MIG welders are physical laborers that use a particular type of weld, known as a metal inert gas (MIG) weld, to permanently attach two substances together. Mig welders work in a wide variety of industries, including the oil and gas industry, aerospace engineering, manufacturing, and automotive engineering.
Because MIG welding is offered in many high school curricula, many individuals learn the trade as part of their optional course of study. However, some MIG welders receive their training at vocational or technical schools, wherein they receive a welding diploma that may qualify them to perform other types of industry-specific welding, such as fabrication welding or pipe fitting. MIG welders must be in above-average physical shape to meet the often-strenuous working conditions that accompany the job. For example, many MIG welders work in confined spaces, such as tunnels, and on high-rise platforms. MIG welders must also be able to perform basic mathematical computations and read blueprints to determine where the precise locations of their welds are to be performed.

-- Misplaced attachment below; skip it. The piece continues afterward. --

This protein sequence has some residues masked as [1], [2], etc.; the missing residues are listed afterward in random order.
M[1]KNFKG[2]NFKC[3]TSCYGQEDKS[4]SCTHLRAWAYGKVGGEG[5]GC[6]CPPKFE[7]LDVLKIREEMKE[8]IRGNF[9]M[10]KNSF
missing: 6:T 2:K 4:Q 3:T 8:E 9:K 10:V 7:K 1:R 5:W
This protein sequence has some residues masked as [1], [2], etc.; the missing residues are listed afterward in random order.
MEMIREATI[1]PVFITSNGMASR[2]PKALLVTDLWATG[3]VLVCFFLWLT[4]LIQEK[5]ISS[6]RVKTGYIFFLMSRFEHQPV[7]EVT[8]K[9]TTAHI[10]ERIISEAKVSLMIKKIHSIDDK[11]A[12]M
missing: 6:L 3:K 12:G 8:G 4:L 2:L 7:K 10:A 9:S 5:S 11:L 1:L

MIG welders generally work as part of a welding team comprised of multiple welders working on one particular project; however, some MIG welders work independently. Once a job is completed, MIG welders often move to other job sites to begin new projects under the direction of their company's supervisor. While most MIG welders work as employees or contract laborers, some start their own companies and hire and manage other MIG welders to complete contracted tasks.
Mig Welder Tasks
- Join together metal pieces with welding machines that use the MIG process.
- Safely set up and operate welding machines and other shop equipment.
- Follow blueprints to arrange metal pieces and temporarily fix them into position before welding.
- Measure and cut metal pieces to blueprint specifications.